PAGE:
The TD Niagara Jazz Festival wraps up its 2020 season next week with its first virtual sing-along fundraiser.
Filmed partially in the beautiful Ridley College chapel in St. Catharines, Home for the Holidays promises surprise celebrity cameos, performances from Ridley College students, Blundell’s School in the U.K., and Evan Lewis Dolinski, one of the festival’s JAZZ 4 the AGES youth competition winners.
Festival co-creators Juliet Dunn and Peter Shea will host the event, which is a fundraiser for the festival itself and the United Way’s Anita Project. Ridley grads Andrew McPherson and Jane Lewis will act as co-hosts as well.
Speaking from his home in Guelph, McPherson, originally from St. Catharines, says he was thrilled to visit his alma mater with Lewis, his next door neighbour and frequent collaborator, and with whom he shares a unique connection.
“Jane lives right beside me,” McPherson says. “And believe it or not, when I was at Ridley, her mom was the housemaster of the girls’ house there. When I was in Grade 13, a bunch of us gathered and led a march through the girls’ house at about 7 a.m., yelling and singing in our housecoats. She gave me a pretty stern look that day.”
You might not recognize McPherson, but chances are you have heard him countless times. An in-demand voice actor for more than 35 years, he is currently the network announcer for HGTV and Discovery Channel. In addition, his smooth baritone has been heard on commercials for Lipton’s, BMO, TD Canada Trust, Toyota, Labatt’s and Kraft Foods, among many others.
He’s also an accomplished producer and musician with two Juno Award nominations under his belt through his world music project, Eccodek. He has released albums under his own name, and has collaborated with the likes of Kevin Breit, Jane Siberry, Kiran Ahluwalia, Philosopher Kings, and Stephen Fearing. Recently, his instrumental side project, Peppermoth, has been consuming much of his time.
Lewis, meanwhile, is also a busy musician. As one half of folk duo Gathering Sparks, she was nominated for Vocal Group of the Year at the 2014 Canadian Folk Music Awards. When not performing, she can be found leading vocal workshops, singing backup vocals for other artists, or running women’s music weekend retreats. She and McPherson are part of a bustling Guelph arts community that has been hit hard by COVID-19.
Besides helping to host the sing-along, McPherson and Lewis will also be performing. They got together at his backyard Monastereo studio, where they recorded Bringing in the Light, an original Lewis composition. Even though, as next door neighbours they are in the same bubble, they made every effort to do things the right way. “We did it distanced, with baffles between us,” he explains. “We walked the walk. This could be seriously contentious if we were just singing into microphones across the room.”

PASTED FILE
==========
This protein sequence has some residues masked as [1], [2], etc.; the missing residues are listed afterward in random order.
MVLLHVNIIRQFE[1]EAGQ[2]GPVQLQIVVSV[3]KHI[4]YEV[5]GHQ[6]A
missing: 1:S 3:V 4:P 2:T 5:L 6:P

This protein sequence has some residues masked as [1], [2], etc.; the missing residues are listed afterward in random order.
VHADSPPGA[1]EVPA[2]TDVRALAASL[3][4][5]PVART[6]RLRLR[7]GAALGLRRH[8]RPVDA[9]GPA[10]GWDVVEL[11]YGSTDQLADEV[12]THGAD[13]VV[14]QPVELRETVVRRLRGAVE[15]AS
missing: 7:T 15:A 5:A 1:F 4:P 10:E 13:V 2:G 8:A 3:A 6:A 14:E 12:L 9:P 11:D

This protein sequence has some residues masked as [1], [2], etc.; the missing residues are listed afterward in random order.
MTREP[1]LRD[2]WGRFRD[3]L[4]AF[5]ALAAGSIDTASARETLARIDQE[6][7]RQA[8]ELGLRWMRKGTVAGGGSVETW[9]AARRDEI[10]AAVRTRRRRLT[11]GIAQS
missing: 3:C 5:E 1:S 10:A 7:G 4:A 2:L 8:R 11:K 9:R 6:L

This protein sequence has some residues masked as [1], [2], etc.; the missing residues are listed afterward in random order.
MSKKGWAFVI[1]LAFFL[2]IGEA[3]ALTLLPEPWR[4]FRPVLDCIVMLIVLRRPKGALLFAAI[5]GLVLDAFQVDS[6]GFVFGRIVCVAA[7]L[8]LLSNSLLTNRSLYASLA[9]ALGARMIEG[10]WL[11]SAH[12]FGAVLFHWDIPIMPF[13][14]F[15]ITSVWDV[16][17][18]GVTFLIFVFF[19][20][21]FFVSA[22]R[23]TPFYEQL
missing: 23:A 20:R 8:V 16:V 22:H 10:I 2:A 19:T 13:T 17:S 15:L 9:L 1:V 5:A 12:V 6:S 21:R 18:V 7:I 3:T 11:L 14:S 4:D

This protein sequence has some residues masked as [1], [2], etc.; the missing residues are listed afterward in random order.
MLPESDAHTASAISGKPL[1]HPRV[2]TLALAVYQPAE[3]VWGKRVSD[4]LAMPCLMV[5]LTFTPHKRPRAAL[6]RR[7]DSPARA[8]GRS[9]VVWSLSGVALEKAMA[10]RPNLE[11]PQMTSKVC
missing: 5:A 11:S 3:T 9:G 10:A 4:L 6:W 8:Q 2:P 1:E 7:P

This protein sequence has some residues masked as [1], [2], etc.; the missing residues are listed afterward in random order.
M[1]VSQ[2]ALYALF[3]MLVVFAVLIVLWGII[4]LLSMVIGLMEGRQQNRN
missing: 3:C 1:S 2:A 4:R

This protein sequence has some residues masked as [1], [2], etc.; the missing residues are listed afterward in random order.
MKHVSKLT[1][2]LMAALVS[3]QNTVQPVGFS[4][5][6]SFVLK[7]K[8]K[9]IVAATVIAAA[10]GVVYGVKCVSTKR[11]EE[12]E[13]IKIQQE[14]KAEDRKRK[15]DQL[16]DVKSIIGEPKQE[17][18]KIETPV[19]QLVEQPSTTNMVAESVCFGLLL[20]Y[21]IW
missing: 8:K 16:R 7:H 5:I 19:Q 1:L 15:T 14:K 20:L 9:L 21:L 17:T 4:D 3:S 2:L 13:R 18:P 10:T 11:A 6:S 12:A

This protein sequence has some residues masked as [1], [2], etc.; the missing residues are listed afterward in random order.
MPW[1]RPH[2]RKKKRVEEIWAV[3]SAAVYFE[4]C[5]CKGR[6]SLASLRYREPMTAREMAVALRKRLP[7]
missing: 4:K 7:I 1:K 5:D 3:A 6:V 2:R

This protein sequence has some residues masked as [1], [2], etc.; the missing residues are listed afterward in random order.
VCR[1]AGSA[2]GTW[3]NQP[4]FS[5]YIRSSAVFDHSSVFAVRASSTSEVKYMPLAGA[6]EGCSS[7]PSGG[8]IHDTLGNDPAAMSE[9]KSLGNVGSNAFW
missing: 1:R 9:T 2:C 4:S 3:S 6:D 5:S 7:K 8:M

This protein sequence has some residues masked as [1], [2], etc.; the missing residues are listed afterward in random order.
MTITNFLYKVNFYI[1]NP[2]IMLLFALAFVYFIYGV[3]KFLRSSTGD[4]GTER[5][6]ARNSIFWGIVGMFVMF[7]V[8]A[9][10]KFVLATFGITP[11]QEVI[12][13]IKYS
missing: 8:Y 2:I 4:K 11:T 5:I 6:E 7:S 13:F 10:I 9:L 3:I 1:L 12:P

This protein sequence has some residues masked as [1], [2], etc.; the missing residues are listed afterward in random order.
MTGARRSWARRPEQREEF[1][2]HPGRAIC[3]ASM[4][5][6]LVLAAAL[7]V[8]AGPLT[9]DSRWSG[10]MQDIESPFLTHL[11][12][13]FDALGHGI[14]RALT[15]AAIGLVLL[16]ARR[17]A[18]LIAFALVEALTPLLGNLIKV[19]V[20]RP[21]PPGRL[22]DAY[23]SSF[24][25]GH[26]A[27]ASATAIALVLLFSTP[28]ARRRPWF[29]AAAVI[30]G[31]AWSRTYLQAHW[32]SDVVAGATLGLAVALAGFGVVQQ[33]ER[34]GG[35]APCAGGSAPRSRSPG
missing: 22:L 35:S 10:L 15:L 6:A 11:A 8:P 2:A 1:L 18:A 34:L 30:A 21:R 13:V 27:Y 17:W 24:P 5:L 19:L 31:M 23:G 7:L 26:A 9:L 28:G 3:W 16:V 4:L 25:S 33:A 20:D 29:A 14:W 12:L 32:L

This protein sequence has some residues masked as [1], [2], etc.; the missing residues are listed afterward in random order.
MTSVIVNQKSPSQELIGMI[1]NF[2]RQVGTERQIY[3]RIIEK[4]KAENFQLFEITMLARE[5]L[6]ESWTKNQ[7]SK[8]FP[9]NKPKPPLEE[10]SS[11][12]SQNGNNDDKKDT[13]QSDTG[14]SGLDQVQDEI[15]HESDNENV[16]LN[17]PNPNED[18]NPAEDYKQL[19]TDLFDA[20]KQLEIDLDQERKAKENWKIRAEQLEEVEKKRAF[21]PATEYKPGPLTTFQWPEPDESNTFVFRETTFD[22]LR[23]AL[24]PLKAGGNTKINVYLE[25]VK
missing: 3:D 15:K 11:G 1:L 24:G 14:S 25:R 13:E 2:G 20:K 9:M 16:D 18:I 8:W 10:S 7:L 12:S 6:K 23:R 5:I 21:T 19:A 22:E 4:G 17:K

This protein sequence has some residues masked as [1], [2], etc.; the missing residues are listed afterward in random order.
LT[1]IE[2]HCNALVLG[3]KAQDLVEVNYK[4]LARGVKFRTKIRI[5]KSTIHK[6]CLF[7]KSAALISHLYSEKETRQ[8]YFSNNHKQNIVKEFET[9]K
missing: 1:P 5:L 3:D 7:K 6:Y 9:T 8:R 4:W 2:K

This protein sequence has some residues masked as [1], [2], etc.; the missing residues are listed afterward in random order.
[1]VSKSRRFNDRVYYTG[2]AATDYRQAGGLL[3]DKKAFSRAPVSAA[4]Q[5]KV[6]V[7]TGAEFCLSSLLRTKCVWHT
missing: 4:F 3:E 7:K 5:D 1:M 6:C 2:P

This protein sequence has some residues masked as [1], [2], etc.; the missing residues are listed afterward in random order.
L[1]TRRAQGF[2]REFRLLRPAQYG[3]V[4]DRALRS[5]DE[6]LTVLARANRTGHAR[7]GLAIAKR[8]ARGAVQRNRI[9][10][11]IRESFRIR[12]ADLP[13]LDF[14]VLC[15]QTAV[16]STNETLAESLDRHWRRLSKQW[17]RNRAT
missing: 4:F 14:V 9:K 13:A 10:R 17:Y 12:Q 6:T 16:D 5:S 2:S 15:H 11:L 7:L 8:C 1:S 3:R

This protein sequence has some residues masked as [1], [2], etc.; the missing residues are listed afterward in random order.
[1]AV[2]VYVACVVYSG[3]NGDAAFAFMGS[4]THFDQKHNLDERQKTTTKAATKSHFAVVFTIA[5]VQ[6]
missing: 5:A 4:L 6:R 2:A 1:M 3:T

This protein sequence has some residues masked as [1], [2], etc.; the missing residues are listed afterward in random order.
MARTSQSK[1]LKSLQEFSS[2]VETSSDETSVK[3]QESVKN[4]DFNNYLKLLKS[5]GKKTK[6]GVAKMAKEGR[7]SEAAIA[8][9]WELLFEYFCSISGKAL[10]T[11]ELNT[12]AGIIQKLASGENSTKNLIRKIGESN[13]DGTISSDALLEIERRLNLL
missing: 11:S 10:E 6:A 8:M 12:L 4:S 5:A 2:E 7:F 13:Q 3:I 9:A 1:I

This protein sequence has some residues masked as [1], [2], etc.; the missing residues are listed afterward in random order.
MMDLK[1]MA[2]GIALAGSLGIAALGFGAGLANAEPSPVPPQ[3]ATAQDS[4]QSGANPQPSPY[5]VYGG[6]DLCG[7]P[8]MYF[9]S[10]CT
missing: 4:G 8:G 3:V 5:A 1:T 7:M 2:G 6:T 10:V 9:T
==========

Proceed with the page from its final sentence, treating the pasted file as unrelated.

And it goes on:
McPherson will also be reading Twas the Night Before Christmas, bits of which will be interspersed throughout the program.
The idea for the sing-along, says Dunn, came about as a way to honour Joe and Anita Robertson. The late Niagara-on-the-Lake residents and philanthropists, along with their 24-year-old daughter Laura, were tragically killed in a plane crash in July, 2018.
The connection between Shea and Robertson goes back many years, to when Shea was just a toddler and the two families had cottages near each other. More recently, Joe had become a piano and vocal student, taking lessons from Shea once a week, beginning in 2010.
Joe was the original chair of the TD Niagara Jazz Festival, and he and Anita were huge supporters. In fact, it was through Joe’s connections that the TD sponsorship came about. Dunn says Joe offered to take on the role of chair when the festival was just getting off the ground in 2013, and he encouraged her to become the executive director.
“They are beautifully woven into the threads of the Jazz Festival,” says Dunn. “Sing-alongs were a long-loved tradition in the Robertson household.”
The last time Dunn saw the Robertsons was at a VIP event held at White Oaks in early 2018. “Their celebration of life later that year was a very, very hard day for us,” she says. “We performed there. They actually had a sing-along at that. They found in his papers some lyrics that he had written, probably for his planned 60th birthday. They all got up and sang them.”
Home for the Holidays is free to watch, via the TD Niagara Jazz Festival’s Facebook page and YouTube channel, though donations are being accepted through the festival’s website. Funds raised will benefit both the jazz festival and the United Way’s Anita Project, which packs and distributes hygiene kits to several agencies in the Niagara region, including Gillian’s Place, the YMCA, and Community Care. It was a project near and dear to Anita’s heart.
Home for the Holidays begins at 4 p.m. on Dec. 6.